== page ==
The latest updates on the programs at the Rick Hansen Foundation for Spring and Summer 2020.
A Message from Doramy
As with many people and organizations around the world, the Rick Hansen Foundation has had to find inventive ways to pivot quickly due to the COVID-19 pandemic. These past months have presented unprecedented challenges for all of us. This can be particularly true for people with disabilities, who are disproportionately affected by additional barriers including fewer support workers, a lack of financial aid, and an increased risk of contracting the virus and developing severe illness.
In this issue of Imagine you’ll learn how the Foundation team is ensuring we continue to meet the needs of people with disabilities across the country.
We’re adapting our School Program resources to meet the new needs of educators and parents; our Accessibility Certification team continues to focus on removing barriers in the built environment; and the Foundation leadership team has been working with disability organizations on recommendations to the Government of Canada to ensure a cross-disability lens in their response to the COVID-19 crisis. Challenges still lay ahead, but I am confident in the Foundation’s ability to continue taking action to remove barriers for people with disabilities—especially when we have such a strong community of supporters behind us.
Thank you for your continued support. Enjoy your issue of Imagine and please stay healthy, safe, and connected.
Chief Executive Officer
Rick Hansen Foundation
In This Issue
It’s never been a more vital time to support our educators, parents, and youth, so we’ve adapted our School Program to make our Kindergarten to Grade 12 lessons and activities accessible to more people as we navigate education from home. Thanks to your support, we’ve launched Little Big Lessons.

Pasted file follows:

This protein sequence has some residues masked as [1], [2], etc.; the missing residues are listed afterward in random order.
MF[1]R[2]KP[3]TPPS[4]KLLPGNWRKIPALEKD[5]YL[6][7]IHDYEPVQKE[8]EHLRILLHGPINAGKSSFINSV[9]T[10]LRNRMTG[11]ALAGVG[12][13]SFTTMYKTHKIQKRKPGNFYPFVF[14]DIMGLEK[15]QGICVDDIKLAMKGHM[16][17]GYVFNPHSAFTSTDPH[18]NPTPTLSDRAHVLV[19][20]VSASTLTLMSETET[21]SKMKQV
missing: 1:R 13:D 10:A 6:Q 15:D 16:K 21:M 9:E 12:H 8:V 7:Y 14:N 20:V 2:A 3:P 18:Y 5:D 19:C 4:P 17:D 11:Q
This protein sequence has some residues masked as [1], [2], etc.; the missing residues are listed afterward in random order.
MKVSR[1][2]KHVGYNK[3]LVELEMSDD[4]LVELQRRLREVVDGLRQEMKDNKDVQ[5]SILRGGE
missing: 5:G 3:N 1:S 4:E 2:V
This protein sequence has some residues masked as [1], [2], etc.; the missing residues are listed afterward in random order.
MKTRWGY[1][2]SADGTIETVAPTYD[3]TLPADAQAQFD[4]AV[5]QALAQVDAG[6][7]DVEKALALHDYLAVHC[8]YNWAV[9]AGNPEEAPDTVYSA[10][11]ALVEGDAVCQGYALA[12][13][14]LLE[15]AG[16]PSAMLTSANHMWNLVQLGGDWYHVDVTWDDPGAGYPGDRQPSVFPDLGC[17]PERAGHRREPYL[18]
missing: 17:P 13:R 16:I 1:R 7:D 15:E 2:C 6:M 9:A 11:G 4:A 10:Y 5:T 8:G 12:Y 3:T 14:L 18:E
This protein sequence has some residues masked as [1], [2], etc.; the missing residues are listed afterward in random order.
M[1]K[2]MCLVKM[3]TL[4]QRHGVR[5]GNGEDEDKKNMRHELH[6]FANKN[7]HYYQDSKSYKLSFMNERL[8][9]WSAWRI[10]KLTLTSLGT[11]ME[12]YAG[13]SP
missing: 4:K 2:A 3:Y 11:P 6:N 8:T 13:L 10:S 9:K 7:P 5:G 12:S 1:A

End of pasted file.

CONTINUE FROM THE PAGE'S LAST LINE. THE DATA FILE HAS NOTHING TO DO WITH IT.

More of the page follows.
These easy-to-use lessons engage youth on the big themes of accessibility, inclusion and the importance of being difference makers in our communities. Free, bilingual and aligned to provincial curriculum, Little Big Lessons are designed for both parents and educators to easily use as part of their online learning plans as we collectively adapt to new ways of engaging youth.
The RHF School Program continues to ensure all of our resources are accessible to students of all abilities. We encourage you to check them out for yourself and please feel free to share them with others you think will benefit from them.
Visit www.RickHansen.com/ LittleBigLessons to learn more and receive new lessons and activities to your inbox each week.
Evergreen Independent School, an elementary school located in the small Vancouver Island town of Cobble Hill, BC, is now able to offer an accessible washroom to students, staff, and visitors thanks to a BC Accessibility Grant. After receiving a Rick Hansen Foundation Accessibility Certification™ (RHFAC) rating, the school was eligible for the grant, thanks to support from the Government of BC. What resulted are improvements that have made an immediate difference in some students’ education experience.
When deciding which accessibility upgrades to make, the school consulted with families, caregivers, and community support providers of current students to maximize the impact of the grant.
Before the renovations, the accessible washroom was a cluttered storage space in one of Evergreen’s portables. Now, it’s a brand-new washroom with a toilet with secured tank and wall-mounted sink. The installation of an overhead lift and addition of a height-adjustable change table ensures that they can safely and more easily meet the specific needs of one student. Evergreen has four other students with different abilities who are also benefiting from this new space, and now have greater autonomy and privacy.
“As the year goes on and we invite community members into the school grounds, we will see greater numbers of people—parents, grandparents, and general community members - benefiting from the improvement,” says Elissa Barron, Evergreen’s Inclusive Education Coordinator.